I always opt to thank the vet.
I think I would be a terrific peacetime soldier, which is not unlike being a spouse in a productive marriage. Sure, there’s a lot of bitching and petty gripes, but the GIs realize we’re working for a greater good and soldier on. Adding kids to the equation makes the family unit like boot camp where the parents are the drill instructors and the young ‘uns are the green recruits.
And I think I’m good in that role, as is my wife, Col. Valerie.
But none of us can predict how we’d react under fire. Would I be hero or coward? I can’t handle the truth.
Like a lot of men, I’d like to be tested but I never felt the situational urge to put on the uniform like so many others have done.
I think I and the nation are weaker for it. I’m sure I could have benefited from a couple of years of service right out of high school. Imagine what kind of shape the country would be in if, instead of going straight to the college bars, guys like me had been conscripted to spend 18 months in the service of our country.
And I’m not even talking about overseas duty in hostile lands. I mean if at 18 we’d have done some basic boot camp and been dispersed to clean up the ghettos, to dig sewage projects in the Appalachians, or help distribute food and friendly company to the elderly.
It would have instilled a sense of national morality and the too often alien notion of what it feels like to do good for strangers.
But to enlist with the understanding that enemy fire will be trained on you takes another breed.
I like to think I’m like Albert Einstein -- and I doubt he’d ever reciprocate in any fashion -- in that we’re both what he called “rational pacifists.”
We don’t want to kill anybody. We believe reason can usually prevail and that war should be the last, least welcome option.
Rational pacifists saw sound reasons to engage in bloody all-out war with Hitler and the Taliban. We didn’t see it in the buildup to war with Iraq.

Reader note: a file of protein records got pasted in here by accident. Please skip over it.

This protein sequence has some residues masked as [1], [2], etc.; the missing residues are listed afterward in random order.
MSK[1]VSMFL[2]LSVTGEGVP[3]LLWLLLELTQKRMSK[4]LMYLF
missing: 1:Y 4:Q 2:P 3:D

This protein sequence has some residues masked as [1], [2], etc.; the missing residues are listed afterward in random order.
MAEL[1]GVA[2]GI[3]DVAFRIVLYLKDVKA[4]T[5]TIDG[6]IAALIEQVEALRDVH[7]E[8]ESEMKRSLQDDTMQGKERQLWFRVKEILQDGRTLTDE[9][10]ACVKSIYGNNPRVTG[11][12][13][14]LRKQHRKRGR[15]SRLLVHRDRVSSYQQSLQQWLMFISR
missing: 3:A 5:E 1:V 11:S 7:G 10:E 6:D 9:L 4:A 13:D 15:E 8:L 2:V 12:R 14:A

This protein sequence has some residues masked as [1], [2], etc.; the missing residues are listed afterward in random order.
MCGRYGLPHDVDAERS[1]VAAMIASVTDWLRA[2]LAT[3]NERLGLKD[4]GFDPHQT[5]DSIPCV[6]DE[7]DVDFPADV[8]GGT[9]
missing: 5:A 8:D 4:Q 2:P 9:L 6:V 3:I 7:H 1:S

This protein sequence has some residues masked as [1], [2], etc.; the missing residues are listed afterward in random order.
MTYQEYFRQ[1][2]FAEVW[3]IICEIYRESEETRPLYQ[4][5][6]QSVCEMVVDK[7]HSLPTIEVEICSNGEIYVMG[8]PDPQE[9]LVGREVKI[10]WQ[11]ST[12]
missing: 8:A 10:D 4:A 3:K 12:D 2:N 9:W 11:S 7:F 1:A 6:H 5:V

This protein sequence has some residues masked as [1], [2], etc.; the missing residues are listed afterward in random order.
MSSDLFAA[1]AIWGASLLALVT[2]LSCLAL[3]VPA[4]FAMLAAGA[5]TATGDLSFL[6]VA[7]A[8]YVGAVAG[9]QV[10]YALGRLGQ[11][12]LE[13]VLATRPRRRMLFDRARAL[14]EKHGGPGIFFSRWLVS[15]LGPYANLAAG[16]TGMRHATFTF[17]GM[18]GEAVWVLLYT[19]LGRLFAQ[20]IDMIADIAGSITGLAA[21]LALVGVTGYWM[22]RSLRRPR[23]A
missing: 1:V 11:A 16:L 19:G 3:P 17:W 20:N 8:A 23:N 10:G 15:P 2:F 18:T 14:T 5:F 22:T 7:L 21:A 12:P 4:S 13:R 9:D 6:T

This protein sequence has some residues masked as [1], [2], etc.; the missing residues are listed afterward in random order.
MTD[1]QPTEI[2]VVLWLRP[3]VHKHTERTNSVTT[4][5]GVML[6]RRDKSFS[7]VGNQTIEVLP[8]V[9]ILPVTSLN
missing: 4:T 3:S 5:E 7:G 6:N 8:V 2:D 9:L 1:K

Yet, even in a war that many of us felt was misguided, hundreds of thousands of men and women, many righteously motivated by the attacks of 9/11, lined up to serve because they believe it’s their sacred duty.
The surfer dudes have practically neutered the powerful word’s original impact but, man, that’s awesome.
A few years ago I was once golfing with friends on Memorial Day and admitted to feeling sheepish that there we were skipping along in the sunshine, enjoying our favorite pastime, some beers and giggles, while men and women not too different from us were hunkered down in boiling bunkers in places like Baqubah and Jalalabad.
Despite being mired in two difficult wars, there was no homefront hardships in our little world.
My buddy Ronnie, himself an Army vet who’d served in Korea, gave a poignant response masked in a cheerful smile: “Hey, this is what they want us to be doing. This is why they serve.”
Well, that made me feel even more unworthy.
So those are some Memorial Day options for you to consider amidst the barbecue and the beers.
Either thank a vet or climb out of your lawn chair and go enlist.
Me, I think I’ll call Ronnie up and see if he wants to go golfing this week.
Guys like him are too humble to accept my thanks for what they’ve done on behalf of my country. It’s no big deal, they say.
That’s too bad.
It means I’ll probably have to give him strokes.
Alas, that’ll be the sad extent of my sacrifice on this Memorial Day.